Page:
< Previous Section | Home | Next Section > |
Think "integral" any time that you are confronted with a situation where you know how fast Quantity A changes with respect to Quantity B and you want to know an amount of Quantity A that has accumulated with respect to Quantity B.
Example 1. A rock is thrown vertically from a height of 2 meters with an initial velocity of 21 m/s. Acceleration due to gravity is -9.8 (m/s)/s. What is the rock's height after 2.8 seconds? What was the rock's height at each number of seconds after being thrown?
As was the case in Section 7.3 (Optimization), the most time-consuming part of answering such questions is to construct an appropriate model of relationships among quantities. Once you have a rate of change function that models how fast one quantity changes with respect to another, then all that remains is to integrate the rate of change function over an appropriate interval.
It is worthwhile to note something about the problem in Example 1. Contrary to intuition, you must, in principle, answer the general question before you can answer the specific question. You must answer the question of the rock's height at each moment in time to answer the question about its height after 2.8 seconds have elapsed.
Solution to Example 1. First, notice that the two relevant quantities in Example 1 are the rock's velocity at each moment in time and the elapsed time since being thrown. Then we can reason as follows:
We could have defined added velocity as an integral, since it builds up as $t$ varies (see Figure 8.1.2, right).
In both solutions to Example 1, we defined the distance function in open form, in terms of an integral. This is actually a good thing to do. A computer doesn't care in which form we define a function as long as it can compute a value. Moreover, it helps us outline our solutions conceptually.
However, an additional question causes a problem for the
open-form-integral approach:
After how many seconds does the rock hit the ground?
We could approximate an answer by using GC's tracing feature on the graph of $y=s(x)$ to see that the rock hits the ground approximately 4.379 seconds after being released.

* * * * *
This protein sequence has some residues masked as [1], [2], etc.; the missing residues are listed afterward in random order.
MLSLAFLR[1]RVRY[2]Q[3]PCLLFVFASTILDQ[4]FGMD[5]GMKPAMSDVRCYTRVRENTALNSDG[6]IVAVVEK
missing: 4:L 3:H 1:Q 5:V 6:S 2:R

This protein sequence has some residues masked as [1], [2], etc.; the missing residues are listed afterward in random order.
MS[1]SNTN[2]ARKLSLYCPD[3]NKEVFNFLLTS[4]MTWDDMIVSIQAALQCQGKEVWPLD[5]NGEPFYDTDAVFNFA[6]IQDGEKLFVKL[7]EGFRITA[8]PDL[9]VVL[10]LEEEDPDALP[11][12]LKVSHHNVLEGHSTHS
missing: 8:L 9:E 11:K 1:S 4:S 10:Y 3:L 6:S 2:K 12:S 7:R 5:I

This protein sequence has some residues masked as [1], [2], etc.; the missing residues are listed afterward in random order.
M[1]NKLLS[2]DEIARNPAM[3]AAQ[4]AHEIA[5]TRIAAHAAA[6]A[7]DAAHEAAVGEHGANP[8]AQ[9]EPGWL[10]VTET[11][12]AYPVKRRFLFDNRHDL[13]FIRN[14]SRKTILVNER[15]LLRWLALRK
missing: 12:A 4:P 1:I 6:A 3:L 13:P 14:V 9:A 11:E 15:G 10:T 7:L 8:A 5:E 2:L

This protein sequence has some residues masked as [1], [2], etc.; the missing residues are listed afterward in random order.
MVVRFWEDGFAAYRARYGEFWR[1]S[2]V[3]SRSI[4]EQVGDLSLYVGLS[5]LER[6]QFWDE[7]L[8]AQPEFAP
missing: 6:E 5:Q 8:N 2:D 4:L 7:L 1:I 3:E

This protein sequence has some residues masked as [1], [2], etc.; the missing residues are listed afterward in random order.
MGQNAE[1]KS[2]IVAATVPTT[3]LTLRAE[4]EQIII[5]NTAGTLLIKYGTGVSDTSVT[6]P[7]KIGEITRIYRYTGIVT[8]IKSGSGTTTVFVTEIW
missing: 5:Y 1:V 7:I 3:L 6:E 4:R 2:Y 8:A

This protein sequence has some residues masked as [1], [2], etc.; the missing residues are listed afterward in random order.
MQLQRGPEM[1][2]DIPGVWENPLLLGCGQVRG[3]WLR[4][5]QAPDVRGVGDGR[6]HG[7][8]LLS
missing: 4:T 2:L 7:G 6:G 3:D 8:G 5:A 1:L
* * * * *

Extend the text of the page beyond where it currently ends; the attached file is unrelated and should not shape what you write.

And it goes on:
To answer this question precisely, we need to define $s$ symbolically. Using the FTC, we see thatAccording to our model, the ball hit the ground approximately 4.37911 seconds after being thrown.
The discussion in Example 1 illustrated strengths and weaknesses of two modes of approaching problems that involve integrals.
In Chapter 8 we will concentrate on the first mode of approaching problems. Modeling a situation using integrals allows us to focus on the conceptual nature of the situation's quantities and relationships among them.
In Chapter 9 (Integration Techniques), we will concentrate on the second mode, using the FTC to find closed form definitions of the same functions that we defined in Chapter 8 using integrals. Finding closed form definitions of integral functions will allow us to investigate structural properties of situations.
Essay Question: Download the GC file for Section 8.1 Example 1 (Figure 8.1.2) HERE. Explain the meaning of the following expressions:
$du$
$-9.8⋅du$
$v(u)⋅du$
$\displaystyle{\int_0^4 -9.8⋅du}$
$\displaystyle{\int_0^3 v(u)⋅du}$
$\displaystyle{21 + \int_0^4 -9.8⋅du}$
$A(T)$ can be modeled with the _____ of $F(T)$ with respect to _____.
Represent the small bit of attendance that accumulates as the temperature changes slightly from 56 degrees C:
Use $F(T)$ to represent the exact net accumulation of attendance as the temperature changes from 56 degrees C to 51 degrees C.
Use $A(T)$ to represent the exact net accumulation of attendance as the temperature changes from 56 degrees C to 51 degrees C.
Suppose that there were 4,750 people at the concert when the temperature was 51 degrees C. Use $F(T)$ to represent the total number of people in thousands attending when the temperature is $T$ degrees C.